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Author Topic: New Hampshire  (Read 240486 times)

Mark Alexander

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Re:Yes! Move to NH
« Reply #45 on: October 16, 2002, 01:44:17 pm »


What about getting a bunch of anti-development, anti-P&Z people together and buying a single bloc of several hundred acres?  Then they could perhaps contract with each other not to sell off or subdivide their land in perpetuity.

That sounds reasonable.  But what about neighbors who've already bought their land separately and perhaps even built their homes.  Could they then contract with each other to not sell off or subdivide their land?  Would such a contract hold water, legally speaking?
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JasonPSorens

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Re:Yes! Move to NH
« Reply #46 on: October 16, 2002, 06:28:49 pm »



What about getting a bunch of anti-development, anti-P&Z people together and buying a single bloc of several hundred acres?  Then they could perhaps contract with each other not to sell off or subdivide their land in perpetuity.

That sounds reasonable.  But what about neighbors who've already bought their land separately and perhaps even built their homes.  Could they then contract with each other to not sell off or subdivide their land?  Would such a contract hold water, legally speaking?



Well, I should think it would hold water.  If those contracts aren't binding under current law, that's something we can work for in the free state certainly.
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"Educate your children, educate yourselves, in the love for the freedom of others, for only in this way will your own freedom not be a gratuitous gift from fate. You will be aware of its worth and will have the courage to defend it." --Joaquim Nabuco (1883), Abolitionism

Jim1

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New Hampshire voters
« Reply #47 on: October 19, 2002, 03:06:42 pm »

The article below is about the current New Hampshire senate race, but it also reveals much about New Hampshire voters. For example, it says that one third of the residents have moved in within the last decade. It also says that they are fiscally conservative like the existing residents but are socially liberal on issues like abortion.

There is much more, and it would be useful if folks from New Hampshire can confirm or correct this article.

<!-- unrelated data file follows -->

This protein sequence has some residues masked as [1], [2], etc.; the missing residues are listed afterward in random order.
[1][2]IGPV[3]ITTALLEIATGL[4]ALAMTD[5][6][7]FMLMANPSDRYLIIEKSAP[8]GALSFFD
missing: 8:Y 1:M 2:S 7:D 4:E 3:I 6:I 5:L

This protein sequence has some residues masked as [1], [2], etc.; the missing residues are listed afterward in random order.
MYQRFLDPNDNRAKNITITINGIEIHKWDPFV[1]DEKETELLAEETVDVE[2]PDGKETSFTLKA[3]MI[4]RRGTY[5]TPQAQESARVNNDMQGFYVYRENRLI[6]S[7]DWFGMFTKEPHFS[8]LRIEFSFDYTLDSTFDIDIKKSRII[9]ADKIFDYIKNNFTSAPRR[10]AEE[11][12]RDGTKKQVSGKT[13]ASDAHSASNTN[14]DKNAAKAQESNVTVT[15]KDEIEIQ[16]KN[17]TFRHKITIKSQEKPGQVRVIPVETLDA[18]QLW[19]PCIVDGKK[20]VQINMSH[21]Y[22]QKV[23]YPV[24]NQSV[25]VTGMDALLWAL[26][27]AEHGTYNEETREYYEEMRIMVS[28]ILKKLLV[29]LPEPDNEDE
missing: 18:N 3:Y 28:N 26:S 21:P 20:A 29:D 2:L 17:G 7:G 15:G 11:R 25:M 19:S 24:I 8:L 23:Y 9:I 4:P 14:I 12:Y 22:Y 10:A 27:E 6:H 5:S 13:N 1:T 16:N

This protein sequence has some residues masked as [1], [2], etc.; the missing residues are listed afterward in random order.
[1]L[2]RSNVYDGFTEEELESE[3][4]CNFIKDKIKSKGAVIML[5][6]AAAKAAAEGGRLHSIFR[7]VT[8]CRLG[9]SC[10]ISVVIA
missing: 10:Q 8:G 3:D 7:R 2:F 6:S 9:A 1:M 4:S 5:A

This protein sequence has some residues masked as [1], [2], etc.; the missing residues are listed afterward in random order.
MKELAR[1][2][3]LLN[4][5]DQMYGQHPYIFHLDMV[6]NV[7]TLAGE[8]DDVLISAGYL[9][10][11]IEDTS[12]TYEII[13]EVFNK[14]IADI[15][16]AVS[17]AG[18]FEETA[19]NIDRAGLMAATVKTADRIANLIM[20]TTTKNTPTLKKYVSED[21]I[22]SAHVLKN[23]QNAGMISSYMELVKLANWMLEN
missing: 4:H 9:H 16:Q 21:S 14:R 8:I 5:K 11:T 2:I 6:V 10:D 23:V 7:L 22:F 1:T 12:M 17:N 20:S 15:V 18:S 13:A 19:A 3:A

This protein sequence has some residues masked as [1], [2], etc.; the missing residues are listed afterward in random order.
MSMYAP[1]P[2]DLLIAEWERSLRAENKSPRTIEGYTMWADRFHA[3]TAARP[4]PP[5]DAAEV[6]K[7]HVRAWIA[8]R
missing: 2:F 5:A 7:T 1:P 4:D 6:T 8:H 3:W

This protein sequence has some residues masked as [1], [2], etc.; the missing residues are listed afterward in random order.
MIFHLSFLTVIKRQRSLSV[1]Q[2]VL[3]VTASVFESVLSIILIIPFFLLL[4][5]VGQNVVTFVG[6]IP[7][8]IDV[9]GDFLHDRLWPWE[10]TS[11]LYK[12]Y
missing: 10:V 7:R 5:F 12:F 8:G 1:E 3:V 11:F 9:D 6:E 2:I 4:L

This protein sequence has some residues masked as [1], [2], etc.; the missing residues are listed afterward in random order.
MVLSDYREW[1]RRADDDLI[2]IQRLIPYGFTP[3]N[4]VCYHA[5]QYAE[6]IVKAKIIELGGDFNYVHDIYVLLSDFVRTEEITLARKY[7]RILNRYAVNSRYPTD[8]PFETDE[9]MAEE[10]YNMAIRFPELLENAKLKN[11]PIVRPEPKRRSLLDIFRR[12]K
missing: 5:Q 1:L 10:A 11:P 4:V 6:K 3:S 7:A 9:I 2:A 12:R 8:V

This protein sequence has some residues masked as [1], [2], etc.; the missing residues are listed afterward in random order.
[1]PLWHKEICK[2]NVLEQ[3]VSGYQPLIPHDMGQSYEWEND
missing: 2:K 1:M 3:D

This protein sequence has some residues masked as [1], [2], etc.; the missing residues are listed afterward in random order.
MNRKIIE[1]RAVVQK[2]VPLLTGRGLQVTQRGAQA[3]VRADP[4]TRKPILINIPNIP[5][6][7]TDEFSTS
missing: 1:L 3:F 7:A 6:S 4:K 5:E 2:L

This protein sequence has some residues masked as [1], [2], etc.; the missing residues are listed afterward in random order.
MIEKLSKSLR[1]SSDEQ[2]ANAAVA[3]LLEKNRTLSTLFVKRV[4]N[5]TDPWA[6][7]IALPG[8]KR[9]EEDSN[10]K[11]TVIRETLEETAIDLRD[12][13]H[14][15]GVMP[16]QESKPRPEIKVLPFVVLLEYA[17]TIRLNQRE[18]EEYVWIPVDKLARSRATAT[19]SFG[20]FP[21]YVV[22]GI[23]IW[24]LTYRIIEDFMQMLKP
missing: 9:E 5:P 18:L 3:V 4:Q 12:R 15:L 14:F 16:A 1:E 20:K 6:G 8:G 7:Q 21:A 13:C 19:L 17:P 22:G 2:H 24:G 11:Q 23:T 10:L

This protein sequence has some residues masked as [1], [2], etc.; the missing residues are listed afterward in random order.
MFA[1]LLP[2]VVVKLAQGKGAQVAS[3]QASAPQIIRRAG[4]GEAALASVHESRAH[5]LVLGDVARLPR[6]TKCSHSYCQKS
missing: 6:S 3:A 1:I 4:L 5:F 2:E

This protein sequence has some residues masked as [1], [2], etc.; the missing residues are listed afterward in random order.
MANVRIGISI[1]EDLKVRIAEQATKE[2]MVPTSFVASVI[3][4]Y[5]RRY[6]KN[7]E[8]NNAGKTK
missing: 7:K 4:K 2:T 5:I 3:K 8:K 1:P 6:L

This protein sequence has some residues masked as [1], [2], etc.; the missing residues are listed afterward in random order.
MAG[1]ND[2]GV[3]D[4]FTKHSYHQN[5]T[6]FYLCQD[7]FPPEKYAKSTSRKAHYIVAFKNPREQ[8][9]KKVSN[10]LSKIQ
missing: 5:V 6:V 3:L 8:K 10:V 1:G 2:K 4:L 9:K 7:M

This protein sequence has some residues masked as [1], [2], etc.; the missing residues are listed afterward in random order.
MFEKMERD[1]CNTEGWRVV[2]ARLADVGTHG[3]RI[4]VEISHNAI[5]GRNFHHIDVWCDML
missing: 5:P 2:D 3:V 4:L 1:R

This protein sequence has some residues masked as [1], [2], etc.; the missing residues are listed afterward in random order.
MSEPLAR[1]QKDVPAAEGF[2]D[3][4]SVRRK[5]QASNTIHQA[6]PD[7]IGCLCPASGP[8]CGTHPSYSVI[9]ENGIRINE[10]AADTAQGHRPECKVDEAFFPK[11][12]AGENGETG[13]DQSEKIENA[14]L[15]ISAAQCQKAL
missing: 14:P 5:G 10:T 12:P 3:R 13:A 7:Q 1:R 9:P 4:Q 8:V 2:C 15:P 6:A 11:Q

http://www.usatoday.com/news/washington/2002-10-17-newhampsen-usat_x.htm

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Michelle

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NH Foliage Photos
« Reply #48 on: October 22, 2002, 07:00:53 pm »

If anyone is interested, we were up in the White Mountains this past weekend and I took a few photos. It was kind of a dreary weekend (overcast and drizzly), but the colors are gorgeous anyhow.

http://www.distinctiveweb.com/photos/index.html

I find it really fascinating that there are many here who perceive NH as too crowded. That is not my experience of NH at all. We are working on the LP campaigns, so things are really hectic right now, but after the elections, we are taking a trip up to Northern NH (around Pittsburgh), and I can post a few photos from that area if anyone is interested.
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Shayde

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Re:NH Foliage Photos
« Reply #49 on: October 22, 2002, 07:34:10 pm »

Those were GORGEOUS!!  Thanks for sharing them!   :D
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"Is life so dear, or peace so sweet, as to be purchased at the price of chains and slavery? Forbid it, Almighty God!  I know not what course others may take; but as for me, give me liberty, or give me death."  
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Jacobus

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Re:NH Foliage Photos
« Reply #50 on: October 23, 2002, 06:52:22 am »

On the down side to NH, though, we just got our first snow  :(
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Michelle

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Re:NH Foliage Photos
« Reply #51 on: October 23, 2002, 07:39:46 am »

LOL! I was wondering if I should take a photo of my backyard this morning.   :P  Realistically though, I can't remember the last time we had such an early snow. The earliest is usually around Thanksgiving and even that is early - especially near the coasts. Hopefully the sun will come out and this will all be gone by tomorrow.
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Please join NHLA today! http://www.nhliberty.org With every new member we gain political weight to support liberty-friendly candidates and promote liberty throughout NH.
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Shayde

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Re:NH Foliage Photos
« Reply #52 on: October 23, 2002, 09:31:50 am »

This may be an early snow for NH but we had our first snow like 2 weeks ago.  Today it is only 23 degrees out and it was snowing yesterday too.  The bad news it this is NOT really that early for us.   :-\   It is always cold and snowy by Halloween and you have to design your kid's costume to fit over their big, winter coat.
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"Is life so dear, or peace so sweet, as to be purchased at the price of chains and slavery? Forbid it, Almighty God!  I know not what course others may take; but as for me, give me liberty, or give me death."  
Patrick Henry  1775

Mark Alexander

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Re:NH Foliage Photos
« Reply #53 on: October 25, 2002, 01:36:35 pm »